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Food Chem Toxicol. 2011 Dec;49(12):3383-9. doi: 10.1016/j.fct.2011.09.017. Epub 2011 Sep 19.

Exposure to bisphenol A appears to impair hippocampal neurogenesis and spatial learning and memory.

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  • 1Department of Pharmacy, College of Pharmacy and Research Institute for Drug Development, Longevity Life Science and Technology Institutes, Pusan National University, Geumjeong-gu, Busan 609-735, Republic of Korea.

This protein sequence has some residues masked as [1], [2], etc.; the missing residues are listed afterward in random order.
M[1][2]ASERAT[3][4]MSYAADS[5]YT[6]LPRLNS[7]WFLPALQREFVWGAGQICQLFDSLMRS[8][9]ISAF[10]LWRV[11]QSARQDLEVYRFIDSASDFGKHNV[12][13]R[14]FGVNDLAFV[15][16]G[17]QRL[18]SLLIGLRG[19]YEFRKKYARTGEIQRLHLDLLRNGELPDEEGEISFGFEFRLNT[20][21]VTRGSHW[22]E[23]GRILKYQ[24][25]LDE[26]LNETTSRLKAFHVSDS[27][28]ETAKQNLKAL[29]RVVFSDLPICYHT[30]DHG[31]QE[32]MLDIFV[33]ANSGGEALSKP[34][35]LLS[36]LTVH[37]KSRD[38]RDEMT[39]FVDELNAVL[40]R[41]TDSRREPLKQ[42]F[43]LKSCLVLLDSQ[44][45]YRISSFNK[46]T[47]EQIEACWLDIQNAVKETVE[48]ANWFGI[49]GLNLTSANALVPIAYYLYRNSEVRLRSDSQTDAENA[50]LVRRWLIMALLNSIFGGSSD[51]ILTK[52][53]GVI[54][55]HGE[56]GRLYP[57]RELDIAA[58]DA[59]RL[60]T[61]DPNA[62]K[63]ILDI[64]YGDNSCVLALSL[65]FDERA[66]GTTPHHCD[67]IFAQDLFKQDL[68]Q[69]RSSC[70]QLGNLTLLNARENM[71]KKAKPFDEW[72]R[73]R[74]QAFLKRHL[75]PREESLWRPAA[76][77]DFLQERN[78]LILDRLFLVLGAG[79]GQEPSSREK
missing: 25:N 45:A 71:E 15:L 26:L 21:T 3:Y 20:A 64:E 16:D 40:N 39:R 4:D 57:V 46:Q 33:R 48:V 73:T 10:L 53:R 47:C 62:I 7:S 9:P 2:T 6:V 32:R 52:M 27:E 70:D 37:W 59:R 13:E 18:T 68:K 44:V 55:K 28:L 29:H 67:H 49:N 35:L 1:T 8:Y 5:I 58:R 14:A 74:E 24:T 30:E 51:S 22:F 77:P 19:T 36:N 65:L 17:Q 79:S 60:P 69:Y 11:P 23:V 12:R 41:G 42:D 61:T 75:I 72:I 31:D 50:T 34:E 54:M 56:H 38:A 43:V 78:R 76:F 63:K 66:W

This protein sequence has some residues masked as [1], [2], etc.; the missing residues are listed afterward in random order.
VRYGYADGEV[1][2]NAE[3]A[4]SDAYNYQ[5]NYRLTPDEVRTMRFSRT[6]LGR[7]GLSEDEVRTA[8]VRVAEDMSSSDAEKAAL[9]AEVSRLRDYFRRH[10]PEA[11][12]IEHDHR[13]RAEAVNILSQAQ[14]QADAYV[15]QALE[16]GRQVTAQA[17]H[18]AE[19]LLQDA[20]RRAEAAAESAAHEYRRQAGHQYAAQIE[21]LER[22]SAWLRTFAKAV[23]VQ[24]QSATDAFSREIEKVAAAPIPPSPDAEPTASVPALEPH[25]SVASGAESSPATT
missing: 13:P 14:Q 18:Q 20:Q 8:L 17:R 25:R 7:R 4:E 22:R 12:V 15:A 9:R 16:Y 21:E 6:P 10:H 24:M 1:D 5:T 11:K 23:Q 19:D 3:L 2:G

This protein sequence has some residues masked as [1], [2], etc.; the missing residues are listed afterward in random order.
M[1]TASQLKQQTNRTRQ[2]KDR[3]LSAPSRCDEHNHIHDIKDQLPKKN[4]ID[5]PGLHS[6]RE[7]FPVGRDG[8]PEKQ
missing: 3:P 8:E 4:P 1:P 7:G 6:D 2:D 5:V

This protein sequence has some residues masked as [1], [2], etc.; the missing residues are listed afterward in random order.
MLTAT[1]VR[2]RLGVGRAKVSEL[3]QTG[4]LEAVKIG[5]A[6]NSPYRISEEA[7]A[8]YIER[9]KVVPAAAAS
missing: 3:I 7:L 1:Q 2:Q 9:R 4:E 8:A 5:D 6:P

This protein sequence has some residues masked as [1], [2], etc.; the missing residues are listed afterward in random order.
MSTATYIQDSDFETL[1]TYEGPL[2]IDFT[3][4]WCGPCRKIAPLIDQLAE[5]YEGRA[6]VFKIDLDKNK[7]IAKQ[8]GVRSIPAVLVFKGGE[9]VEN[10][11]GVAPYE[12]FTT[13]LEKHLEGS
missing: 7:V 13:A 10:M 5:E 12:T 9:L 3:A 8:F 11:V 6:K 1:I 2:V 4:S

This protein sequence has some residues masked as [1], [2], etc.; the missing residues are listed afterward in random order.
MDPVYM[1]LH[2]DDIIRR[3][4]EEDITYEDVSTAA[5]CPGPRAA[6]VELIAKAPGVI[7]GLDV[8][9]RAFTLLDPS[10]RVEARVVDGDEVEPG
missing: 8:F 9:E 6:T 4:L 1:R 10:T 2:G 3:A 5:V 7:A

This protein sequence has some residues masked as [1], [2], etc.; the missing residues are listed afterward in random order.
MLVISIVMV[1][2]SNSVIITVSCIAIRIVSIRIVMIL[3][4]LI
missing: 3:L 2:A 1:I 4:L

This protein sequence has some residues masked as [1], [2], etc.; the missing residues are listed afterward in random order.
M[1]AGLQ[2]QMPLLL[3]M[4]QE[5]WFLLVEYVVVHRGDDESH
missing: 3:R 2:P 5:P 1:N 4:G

Bisphenol A (BPA) is widely used in the manufacture of plastics and epoxy resins, and is known to affect reproductive organ growth and development. However, the effects of BPA on hippocampal neurogenesis are unclear in young adult mice. Therefore, the present study was conducted to examine the effects of BPA on hippocampal neurogenesis and learning as well as memory performance in young adult mice. BPA (1, 5, and 20 mg/kg/day) was administered orally to mice for 2 weeks. It was found that high-dose BPA (20 mg/kg/day) decreased the number of newly generated cells in hippocampus, but that low-dose BPA (1 mg/kg) increased the survival of newly generated cells in hippocampi of young mice. Furthermore, high-dose BPA (20mg/kg/day) was found to impair learning and memory performance significantly. However, no significant differences were observed between high- and low-dose treated mice in terms of levels of brain-derived neurotrophic factor (BDNF) or reactive oxygen species production in hippocampus. In addition, BPA treatment did not induce neuronal loss or damage or astrocyte activation. These data suggest that exposure to BPA causes fluctuations in hippocampal neurogenesis in young adult mice that result in spatial learning and memory impairment via a BDNF-independent pathway.

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